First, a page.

|ESPNsoccernet: World Cup 2010|
FIFA's head of refereeing, Jose Maria Garcia-Aranda, said the World Cup had been a success for officials and justified his comments by stating that analysis showed 96% of decisions had been correct.
"It is a big success. We have to say it is not an opinion [but] facts," Garcia-Aranda said. He acknowledged that referees made errors, though in "only a few" matches. "We are not hiding our mistakes or the mistakes on the field of play."
Howard Webb, who referees the final, agreed that mistakes had been made but said they were largely isolated. "There is no point us sitting here as match officials and saying everything is absolutely perfect," he said. "But it's also right to point out that the vast majority of decisions have been very sound and very correct."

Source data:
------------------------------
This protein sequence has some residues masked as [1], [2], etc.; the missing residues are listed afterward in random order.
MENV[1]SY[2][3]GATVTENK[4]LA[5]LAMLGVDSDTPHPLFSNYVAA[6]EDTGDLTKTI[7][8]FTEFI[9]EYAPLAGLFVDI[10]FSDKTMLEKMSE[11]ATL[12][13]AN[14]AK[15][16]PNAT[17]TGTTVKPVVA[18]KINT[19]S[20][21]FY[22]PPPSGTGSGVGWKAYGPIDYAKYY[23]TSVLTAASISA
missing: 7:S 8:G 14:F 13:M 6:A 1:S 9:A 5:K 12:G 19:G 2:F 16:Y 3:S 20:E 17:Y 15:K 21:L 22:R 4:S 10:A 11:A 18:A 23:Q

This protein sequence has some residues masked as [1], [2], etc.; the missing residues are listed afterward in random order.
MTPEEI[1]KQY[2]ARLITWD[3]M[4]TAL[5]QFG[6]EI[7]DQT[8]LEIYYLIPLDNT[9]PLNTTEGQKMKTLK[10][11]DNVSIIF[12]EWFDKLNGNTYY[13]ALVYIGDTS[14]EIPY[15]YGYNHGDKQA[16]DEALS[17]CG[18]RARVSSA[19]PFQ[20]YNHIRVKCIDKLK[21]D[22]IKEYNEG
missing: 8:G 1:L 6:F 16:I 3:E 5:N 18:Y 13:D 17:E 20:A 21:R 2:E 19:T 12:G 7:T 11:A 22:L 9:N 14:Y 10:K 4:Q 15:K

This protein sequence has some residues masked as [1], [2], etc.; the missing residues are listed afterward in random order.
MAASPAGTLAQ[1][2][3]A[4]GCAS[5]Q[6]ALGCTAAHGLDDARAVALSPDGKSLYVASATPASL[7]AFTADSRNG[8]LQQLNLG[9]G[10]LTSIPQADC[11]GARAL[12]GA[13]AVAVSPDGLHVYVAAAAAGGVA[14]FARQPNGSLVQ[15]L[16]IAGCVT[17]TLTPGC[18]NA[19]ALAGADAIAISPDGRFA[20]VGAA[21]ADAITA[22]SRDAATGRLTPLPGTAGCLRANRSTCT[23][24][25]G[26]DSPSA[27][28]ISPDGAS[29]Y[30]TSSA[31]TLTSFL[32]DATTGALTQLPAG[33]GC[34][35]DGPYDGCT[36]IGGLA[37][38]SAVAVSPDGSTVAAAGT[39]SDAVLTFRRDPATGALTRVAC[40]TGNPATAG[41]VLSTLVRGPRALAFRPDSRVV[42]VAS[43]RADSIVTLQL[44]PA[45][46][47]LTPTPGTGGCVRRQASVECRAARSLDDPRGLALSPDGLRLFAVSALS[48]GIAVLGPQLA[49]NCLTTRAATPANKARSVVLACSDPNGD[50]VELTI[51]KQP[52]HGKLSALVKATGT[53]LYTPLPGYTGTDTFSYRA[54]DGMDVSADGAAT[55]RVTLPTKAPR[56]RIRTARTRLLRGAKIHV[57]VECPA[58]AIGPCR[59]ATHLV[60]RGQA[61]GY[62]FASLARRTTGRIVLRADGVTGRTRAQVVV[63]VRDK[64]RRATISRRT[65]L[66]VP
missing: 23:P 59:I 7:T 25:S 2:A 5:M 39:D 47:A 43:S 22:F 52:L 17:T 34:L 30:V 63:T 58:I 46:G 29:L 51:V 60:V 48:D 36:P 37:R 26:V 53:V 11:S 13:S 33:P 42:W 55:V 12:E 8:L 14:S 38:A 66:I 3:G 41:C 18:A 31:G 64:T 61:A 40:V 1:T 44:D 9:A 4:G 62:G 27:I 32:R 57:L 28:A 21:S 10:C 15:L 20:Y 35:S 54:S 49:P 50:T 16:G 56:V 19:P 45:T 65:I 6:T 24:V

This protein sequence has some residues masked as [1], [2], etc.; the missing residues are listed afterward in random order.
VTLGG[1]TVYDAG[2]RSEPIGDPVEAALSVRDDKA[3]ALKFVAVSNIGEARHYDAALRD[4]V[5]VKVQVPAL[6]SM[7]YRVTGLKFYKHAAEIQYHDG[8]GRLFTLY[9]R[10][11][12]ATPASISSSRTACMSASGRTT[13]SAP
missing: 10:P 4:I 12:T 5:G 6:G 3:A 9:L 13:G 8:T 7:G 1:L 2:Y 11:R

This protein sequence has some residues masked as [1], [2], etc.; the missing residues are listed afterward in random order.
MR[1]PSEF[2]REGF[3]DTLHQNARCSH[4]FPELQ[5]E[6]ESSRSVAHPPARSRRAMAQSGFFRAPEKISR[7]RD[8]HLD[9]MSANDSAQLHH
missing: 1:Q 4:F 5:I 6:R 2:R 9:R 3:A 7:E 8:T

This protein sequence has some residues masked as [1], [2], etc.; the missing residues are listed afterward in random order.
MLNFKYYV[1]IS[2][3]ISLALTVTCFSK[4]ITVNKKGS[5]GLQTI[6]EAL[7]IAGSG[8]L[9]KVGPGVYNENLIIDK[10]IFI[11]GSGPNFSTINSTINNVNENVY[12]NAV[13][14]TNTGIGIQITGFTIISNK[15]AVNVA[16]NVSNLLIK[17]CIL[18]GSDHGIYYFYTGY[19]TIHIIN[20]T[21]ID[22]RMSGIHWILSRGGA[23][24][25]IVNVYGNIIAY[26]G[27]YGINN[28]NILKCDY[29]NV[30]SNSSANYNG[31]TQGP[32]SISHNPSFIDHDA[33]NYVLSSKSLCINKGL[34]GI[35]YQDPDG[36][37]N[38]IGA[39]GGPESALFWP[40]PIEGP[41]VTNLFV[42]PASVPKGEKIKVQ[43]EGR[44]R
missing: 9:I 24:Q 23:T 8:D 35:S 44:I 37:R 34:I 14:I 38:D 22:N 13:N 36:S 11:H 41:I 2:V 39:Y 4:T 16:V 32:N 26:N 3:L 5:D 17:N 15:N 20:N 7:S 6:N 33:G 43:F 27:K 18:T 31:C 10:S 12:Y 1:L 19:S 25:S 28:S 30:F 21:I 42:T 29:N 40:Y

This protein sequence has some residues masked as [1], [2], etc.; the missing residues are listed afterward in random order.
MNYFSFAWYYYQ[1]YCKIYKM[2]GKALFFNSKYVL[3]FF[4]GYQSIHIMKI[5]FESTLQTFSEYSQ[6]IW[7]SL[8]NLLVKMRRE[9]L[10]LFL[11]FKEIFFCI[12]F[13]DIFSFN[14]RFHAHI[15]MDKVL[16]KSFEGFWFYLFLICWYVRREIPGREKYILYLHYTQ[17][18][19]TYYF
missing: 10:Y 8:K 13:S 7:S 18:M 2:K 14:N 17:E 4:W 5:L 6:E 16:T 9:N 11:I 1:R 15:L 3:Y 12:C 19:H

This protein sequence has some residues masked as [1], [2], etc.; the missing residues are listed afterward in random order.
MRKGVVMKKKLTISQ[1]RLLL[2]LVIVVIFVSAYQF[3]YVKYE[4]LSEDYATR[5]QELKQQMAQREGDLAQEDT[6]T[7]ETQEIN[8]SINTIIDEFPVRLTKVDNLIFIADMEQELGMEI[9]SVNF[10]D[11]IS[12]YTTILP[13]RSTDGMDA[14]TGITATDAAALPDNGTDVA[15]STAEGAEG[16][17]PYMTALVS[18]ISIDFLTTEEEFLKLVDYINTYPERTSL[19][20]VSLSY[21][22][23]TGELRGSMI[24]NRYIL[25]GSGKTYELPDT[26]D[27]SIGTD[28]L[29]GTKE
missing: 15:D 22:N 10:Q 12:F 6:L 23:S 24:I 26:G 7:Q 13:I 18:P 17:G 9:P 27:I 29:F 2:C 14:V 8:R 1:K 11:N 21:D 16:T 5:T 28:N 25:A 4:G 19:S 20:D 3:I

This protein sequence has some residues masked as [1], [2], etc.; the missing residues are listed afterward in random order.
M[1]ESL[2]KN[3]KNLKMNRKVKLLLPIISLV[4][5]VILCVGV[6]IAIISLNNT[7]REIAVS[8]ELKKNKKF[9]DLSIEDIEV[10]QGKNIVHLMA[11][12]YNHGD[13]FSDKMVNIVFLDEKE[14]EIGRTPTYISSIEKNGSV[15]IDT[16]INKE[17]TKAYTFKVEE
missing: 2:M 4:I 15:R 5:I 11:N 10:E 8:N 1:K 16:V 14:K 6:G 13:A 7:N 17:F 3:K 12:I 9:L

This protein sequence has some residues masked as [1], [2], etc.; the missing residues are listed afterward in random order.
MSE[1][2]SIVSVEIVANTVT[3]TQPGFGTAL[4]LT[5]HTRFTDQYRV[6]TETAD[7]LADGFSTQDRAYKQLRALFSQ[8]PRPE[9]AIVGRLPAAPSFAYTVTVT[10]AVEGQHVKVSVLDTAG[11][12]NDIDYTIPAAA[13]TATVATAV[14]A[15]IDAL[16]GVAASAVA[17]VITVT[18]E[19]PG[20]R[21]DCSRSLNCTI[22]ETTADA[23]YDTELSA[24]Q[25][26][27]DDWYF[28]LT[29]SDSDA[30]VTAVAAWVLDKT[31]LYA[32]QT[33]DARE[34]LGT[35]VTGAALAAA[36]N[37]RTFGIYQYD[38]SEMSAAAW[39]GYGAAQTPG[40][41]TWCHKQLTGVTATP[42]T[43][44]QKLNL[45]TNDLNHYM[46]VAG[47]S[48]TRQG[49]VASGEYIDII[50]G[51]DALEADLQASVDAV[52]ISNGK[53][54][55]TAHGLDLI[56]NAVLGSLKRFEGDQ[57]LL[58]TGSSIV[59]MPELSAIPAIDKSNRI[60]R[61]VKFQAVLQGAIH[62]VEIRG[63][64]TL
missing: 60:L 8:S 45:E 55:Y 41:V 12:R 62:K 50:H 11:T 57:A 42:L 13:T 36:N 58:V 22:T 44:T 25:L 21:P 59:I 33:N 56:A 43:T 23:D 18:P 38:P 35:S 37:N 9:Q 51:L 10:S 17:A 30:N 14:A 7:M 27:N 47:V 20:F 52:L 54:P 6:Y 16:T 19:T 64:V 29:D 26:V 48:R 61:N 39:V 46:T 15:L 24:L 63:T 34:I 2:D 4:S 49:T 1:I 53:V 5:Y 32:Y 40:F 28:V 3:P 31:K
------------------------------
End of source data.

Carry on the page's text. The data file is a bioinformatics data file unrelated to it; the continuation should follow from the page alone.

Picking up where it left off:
However, after what was generally agreed was a good start to the tournament, one of the abiding memories will be a series of important errors.
In the group stage, USA were denied a likely winning goal late in their game against Slovenia, then a Brazil goal against Ivory Coast was allowed despite two handballs by Luis Fabiano in the build-up. In the second round, England were denied a goal when a ball clearly over the line was missed by officials, while Argentina's first goal against Mexico was yards offside. FIFA did not award control of another match to any of the four referees involved in the main controversies.
Garcia-Aranda said all of the errors have been studied carefully, and then put forward an argument the referees' 96% accuracy rate was better that the success rate of players taking penalty kicks. Just nine of 15 penalties awarded during matches have been scored. "I think the refereeing in this tournament has been more than good," he concluded.